The Whirlwind at Grandma’s House

The Whirlwind at Grandma’s House

Baskets have been made all over the globe for thousands of years, usually with a specific purpose in mind. Some were for storing foods, used as cooking pots, to separate grain from chaff, or as containers for carrying things from place to place.

Last summer at the Ship Wreck Museum in Key West,

Baskets around jars.

I saw basket covered wine jugs that had been recovered from wrecks. The basketry probably protected the jugs from breaking on the long ocean voyages, and provided a handle.

Traditional baskets were made from whatever natural materials were at hand using tree bark, branches, grasses, and even roots. Today there are basket makers who still follow the traditional shapes and designs, but there are others who use basket materials and techniques to make more sculptural forms that are not intended to be containers that store things.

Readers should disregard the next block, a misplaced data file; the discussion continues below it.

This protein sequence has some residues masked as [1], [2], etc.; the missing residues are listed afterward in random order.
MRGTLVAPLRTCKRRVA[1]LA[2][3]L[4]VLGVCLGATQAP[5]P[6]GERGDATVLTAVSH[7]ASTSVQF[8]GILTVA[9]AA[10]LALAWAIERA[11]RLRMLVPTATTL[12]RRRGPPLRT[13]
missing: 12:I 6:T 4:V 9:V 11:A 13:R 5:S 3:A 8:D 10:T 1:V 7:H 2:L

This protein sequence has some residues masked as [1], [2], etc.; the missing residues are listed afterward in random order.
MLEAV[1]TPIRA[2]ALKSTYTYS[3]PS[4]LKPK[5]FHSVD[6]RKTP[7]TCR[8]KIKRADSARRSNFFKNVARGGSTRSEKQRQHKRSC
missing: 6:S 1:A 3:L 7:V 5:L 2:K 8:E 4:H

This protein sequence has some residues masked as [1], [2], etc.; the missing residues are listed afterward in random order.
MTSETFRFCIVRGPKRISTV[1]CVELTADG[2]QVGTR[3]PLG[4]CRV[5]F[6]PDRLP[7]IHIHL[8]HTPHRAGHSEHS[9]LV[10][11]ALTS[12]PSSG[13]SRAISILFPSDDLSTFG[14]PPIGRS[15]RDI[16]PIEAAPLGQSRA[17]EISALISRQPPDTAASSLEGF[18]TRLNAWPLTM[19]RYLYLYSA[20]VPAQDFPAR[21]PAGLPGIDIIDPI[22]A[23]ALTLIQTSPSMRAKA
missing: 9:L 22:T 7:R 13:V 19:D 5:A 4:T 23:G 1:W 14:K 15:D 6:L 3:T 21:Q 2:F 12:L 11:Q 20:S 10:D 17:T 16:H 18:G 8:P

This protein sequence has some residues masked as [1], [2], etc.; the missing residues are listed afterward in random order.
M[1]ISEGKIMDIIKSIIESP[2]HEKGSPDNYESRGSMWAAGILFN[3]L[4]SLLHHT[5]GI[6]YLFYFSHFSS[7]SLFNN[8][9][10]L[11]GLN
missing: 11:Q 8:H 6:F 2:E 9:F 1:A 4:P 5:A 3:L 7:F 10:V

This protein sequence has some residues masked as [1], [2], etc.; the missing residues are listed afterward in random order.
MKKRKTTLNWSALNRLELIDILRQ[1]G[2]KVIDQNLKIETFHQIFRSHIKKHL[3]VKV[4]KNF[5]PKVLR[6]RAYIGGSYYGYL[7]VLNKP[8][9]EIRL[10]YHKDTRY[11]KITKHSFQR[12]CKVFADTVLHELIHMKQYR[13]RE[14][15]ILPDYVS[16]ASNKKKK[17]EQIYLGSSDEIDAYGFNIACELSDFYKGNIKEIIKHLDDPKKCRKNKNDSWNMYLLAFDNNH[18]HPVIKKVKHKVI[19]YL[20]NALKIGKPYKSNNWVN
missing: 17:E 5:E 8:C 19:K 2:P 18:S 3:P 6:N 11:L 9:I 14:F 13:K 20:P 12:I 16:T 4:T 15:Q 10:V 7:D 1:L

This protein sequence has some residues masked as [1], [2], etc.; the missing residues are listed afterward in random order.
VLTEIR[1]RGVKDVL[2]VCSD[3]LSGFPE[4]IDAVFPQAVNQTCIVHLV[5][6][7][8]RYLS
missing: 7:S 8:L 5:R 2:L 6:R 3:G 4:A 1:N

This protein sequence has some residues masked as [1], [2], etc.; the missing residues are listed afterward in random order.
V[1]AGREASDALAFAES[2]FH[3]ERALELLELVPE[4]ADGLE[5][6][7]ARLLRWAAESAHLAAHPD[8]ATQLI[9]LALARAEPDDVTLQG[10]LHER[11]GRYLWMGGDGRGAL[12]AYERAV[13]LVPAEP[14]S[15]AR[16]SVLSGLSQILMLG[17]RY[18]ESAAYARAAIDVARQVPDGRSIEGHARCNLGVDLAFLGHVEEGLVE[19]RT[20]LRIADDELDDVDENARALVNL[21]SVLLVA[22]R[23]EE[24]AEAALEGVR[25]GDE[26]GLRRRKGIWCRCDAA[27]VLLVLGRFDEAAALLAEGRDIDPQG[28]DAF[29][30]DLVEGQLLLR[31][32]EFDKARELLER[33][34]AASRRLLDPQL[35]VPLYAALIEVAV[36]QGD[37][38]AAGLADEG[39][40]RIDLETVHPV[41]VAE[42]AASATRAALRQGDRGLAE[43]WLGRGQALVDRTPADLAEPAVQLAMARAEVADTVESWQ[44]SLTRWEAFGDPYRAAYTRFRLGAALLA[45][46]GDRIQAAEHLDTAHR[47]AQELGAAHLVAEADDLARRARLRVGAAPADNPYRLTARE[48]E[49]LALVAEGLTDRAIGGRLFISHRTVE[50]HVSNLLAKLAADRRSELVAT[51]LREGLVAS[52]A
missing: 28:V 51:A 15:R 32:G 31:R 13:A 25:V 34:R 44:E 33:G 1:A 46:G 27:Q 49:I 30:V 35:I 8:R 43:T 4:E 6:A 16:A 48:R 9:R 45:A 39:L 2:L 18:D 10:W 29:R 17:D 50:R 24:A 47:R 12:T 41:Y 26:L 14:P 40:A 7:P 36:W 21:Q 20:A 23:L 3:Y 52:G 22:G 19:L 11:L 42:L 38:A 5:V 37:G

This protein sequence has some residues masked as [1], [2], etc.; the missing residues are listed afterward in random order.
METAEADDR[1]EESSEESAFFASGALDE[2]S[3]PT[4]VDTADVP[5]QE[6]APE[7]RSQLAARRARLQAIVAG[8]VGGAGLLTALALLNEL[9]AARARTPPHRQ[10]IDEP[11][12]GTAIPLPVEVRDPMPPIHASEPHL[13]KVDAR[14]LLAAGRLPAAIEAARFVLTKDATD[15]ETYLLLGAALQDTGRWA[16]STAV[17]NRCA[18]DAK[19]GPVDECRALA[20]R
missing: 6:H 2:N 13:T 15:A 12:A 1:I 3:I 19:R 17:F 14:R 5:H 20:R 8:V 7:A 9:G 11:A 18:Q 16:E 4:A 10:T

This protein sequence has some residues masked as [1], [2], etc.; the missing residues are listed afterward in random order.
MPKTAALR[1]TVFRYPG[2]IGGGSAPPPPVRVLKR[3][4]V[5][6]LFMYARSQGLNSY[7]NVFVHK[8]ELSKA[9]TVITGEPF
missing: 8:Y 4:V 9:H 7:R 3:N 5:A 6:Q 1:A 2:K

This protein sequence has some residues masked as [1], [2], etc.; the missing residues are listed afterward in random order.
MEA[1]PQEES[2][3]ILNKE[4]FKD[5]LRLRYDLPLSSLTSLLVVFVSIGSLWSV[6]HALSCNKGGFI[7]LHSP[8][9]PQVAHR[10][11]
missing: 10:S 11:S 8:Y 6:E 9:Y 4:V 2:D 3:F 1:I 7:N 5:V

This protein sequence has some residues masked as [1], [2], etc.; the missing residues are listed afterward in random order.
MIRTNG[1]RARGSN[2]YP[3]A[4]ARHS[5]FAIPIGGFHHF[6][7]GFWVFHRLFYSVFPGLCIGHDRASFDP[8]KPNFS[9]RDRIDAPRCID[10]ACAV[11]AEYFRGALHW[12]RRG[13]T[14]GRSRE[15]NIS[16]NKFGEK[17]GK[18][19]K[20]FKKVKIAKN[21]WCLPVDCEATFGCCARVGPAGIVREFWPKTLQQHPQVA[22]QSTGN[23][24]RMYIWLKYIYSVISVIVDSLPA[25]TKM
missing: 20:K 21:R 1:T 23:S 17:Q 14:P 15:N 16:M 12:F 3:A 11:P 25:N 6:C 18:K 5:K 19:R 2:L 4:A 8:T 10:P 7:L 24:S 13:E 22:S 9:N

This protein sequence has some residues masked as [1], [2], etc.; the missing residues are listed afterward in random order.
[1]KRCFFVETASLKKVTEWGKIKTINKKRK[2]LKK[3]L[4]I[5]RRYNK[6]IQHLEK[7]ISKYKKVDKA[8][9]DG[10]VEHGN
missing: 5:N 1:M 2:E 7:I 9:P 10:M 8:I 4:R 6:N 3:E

I usually begin a basket by deciding I want to work with a certain material, maybe yarn, some cord I like, or something I find in my yard or at the beach.

In late summer of 2011, my three granddaughters and their parents made a quick trip to the Bay Area for a family wedding. They stopped by my home for a one day visit before heading back to Camas, Washington.

My granddaughters with their uncle and cousin

My other son, who lives a bit north of Sacramento, brought his family here and we had a cookout.

While the adults sat and talked, the four children ran around my big yard making up games. At one point they asked for a deck of cards. The kids had so much energy, the day went by like a whirlwind.

Walking through my yard the next day, I picked up a long green branch with a few leaves which appeared to have been torn off the sycamore tree. I suspected someone was swinging on it like Tarzan. Then, I spotted four playing cards a short distance away.

Grandma Meets the Whirlwind

Instead of putting the branch into the green waste bin, I wound it around a few times until I had a shape I liked. I inserted the playing cards, still in the shape of my grandson’s hand, between two circles of branch, and named it “Grandma Meets the Whirlwind.”

This is the quickest I have ever made a basket. It reminds me of a perfect day with all my family.


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